In previous columns derived from postcards in my “Vacation” file, we have considered the early days of the camper and the way cartoonists saw American automobiles moving from squarish to rounded to squarish again. I have a few postcards left in this stack and noticed a separate phenomenon which the cartoonists can help us meander through. I refer to the prevalence on postcards of the roadster.
“Roadster” is a type of automobile which the dictionaries and car lovers have been very definite about, though it is a word few people use nowadays. (The party was over when they updated the Nancy Drew books so she no longer drove one.) It is an open-top conveyance of “sporting appearance or character” which is designed to hold, at most, three people (two is more comfortable.) Roadsters (sometimes known as runabouts, spiders, or city cars) differs from other sportscars in its complete lack of a roof, which may explain why you don’t see a whole lot of them offered to the general public today.
It also differed from modern sportscars in that some models were available at a low price to people who wanted to drive only when the weather was good or just for errands around town (this was a long time ago, when wheels were not essential to adulthood.) A small car with a reputation for joyrides and party excursions, it could be made even smaller for the purposes of the cartoonist.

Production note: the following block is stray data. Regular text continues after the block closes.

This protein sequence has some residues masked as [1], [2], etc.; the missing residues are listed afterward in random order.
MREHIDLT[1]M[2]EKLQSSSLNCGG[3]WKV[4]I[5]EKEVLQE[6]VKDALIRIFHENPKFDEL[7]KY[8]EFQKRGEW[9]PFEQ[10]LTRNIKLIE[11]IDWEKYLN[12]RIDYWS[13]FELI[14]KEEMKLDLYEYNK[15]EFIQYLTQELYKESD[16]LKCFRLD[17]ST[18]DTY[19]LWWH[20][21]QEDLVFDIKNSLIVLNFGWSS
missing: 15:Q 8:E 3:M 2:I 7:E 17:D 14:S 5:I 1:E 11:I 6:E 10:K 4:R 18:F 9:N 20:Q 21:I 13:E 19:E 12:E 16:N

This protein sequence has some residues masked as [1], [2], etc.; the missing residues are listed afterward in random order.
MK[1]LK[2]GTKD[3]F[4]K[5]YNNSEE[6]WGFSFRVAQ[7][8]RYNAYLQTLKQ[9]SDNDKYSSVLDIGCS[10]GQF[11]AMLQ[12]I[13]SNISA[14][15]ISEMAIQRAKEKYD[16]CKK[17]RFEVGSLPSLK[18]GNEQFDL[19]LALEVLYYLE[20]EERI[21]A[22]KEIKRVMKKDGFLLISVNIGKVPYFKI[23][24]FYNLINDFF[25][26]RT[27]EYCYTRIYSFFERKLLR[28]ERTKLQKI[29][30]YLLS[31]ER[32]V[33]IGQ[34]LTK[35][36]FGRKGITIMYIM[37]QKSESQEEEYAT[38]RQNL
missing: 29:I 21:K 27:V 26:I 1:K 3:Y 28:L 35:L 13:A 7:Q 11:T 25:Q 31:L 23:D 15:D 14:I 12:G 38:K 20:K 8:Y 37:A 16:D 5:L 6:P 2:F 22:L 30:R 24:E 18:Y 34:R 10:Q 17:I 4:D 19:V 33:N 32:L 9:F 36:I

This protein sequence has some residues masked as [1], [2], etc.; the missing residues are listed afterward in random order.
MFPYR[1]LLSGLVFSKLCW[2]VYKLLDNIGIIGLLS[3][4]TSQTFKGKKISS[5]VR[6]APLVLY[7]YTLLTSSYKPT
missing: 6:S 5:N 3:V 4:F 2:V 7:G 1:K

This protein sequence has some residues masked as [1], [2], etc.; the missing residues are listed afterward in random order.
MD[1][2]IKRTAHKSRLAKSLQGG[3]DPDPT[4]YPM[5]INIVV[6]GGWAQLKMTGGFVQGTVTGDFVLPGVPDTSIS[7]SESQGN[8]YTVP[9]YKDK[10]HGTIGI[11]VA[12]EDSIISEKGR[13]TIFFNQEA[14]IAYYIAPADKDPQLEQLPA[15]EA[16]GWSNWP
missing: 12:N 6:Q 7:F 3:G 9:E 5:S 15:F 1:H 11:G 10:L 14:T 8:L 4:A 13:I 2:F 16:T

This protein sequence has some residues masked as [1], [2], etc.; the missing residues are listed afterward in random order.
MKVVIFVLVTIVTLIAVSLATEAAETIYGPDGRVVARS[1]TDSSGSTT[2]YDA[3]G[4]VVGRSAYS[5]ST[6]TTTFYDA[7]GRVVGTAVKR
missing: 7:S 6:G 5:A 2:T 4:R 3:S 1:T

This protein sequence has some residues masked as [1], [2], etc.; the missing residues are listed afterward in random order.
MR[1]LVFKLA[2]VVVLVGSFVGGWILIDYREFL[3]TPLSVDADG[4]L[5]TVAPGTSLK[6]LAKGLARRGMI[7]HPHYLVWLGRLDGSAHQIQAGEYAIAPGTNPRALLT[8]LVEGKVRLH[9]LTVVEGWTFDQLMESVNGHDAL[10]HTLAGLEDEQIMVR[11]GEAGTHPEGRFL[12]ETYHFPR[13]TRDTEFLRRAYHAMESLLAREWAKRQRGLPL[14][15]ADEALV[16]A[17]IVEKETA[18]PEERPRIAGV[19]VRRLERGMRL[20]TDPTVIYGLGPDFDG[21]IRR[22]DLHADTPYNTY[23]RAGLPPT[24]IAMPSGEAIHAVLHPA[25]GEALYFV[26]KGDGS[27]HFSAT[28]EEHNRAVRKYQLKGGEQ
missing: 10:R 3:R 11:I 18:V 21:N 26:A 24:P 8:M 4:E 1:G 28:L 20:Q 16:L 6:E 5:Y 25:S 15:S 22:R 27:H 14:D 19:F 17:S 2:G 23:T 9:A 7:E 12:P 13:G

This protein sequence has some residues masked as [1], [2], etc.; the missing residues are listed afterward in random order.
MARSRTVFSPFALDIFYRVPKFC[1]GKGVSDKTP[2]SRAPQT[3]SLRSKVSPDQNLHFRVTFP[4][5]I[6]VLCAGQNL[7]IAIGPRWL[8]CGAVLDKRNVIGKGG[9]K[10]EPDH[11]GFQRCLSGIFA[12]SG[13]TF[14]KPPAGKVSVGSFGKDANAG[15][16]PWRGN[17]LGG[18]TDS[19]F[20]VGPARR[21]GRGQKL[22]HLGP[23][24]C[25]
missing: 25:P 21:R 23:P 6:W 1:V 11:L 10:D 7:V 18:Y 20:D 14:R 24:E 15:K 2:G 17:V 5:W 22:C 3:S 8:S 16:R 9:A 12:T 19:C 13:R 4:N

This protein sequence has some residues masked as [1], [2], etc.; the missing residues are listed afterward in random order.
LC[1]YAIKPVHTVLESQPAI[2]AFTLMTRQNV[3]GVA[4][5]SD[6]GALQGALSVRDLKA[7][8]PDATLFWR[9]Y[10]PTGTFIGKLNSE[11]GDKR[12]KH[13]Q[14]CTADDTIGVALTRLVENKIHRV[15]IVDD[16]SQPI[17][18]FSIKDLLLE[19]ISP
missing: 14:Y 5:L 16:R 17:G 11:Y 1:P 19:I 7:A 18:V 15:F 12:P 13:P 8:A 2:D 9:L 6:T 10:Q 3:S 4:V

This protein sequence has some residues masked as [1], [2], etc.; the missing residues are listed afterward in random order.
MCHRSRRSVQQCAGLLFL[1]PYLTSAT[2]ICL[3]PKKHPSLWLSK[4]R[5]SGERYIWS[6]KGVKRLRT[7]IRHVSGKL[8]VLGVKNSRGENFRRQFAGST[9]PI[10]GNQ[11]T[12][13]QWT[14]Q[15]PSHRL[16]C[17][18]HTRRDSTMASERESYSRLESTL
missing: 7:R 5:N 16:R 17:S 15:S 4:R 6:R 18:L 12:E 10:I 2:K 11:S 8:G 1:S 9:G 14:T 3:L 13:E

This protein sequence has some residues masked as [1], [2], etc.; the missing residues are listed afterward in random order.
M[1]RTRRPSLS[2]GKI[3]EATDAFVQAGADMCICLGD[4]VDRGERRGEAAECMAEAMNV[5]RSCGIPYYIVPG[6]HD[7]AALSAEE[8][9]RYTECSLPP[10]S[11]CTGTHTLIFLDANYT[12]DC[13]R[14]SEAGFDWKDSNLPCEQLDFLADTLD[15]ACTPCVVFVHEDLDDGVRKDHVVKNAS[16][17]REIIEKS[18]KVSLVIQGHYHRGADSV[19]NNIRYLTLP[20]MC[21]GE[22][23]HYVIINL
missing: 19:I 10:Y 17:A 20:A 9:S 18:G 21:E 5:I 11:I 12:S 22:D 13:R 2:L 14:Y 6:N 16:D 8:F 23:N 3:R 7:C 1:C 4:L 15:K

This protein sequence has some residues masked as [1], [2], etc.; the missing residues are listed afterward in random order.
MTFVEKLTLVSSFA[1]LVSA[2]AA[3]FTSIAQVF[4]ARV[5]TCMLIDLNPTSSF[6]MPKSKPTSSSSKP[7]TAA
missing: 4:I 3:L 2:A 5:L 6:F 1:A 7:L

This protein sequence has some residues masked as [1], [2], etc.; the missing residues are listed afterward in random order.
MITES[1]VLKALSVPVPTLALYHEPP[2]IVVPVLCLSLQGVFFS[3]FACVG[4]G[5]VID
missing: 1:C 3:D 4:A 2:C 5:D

The roadster was a godsend to cartoonists anyhow: it was compact, and didn’t take up space the postcard could use for other things.
For many, the roadster was the vehicle for singles, people who were carefree and without a lot of emotional baggage to be loaded in the vehicle along with groceries or family members.
It was the perfect vehicle for someone who just hankered after a nice, long road trip, or someone who was pulling up stakes and headed for whatever life offered somewhere down the road.
The roadster was also perfect for those quick trips by the young and the reckless.
The freedom to climb into a car with one other person and set off with the breeze in your face made a driver feel affluent and care-free.
There are plenty of postcards featuring traffic jams, but you hardly ever see roadsters on these: THOSE drivers have roofs over their heads and troubles on their mind. Traveling light and free was a part of the American dream.
Motels were clean and frequent along the dream road, and postcards were available all along the way so that the roadster lovers could make progress reports along the way.
Some cartoonists were willing to hint that even in a road trip, that dream could be hard to realize.
And even in a roadster, certain necessities could make your road rougher.
Reality and the roadster, however, were not an ideal match, As the occasional cartoonist pointed out.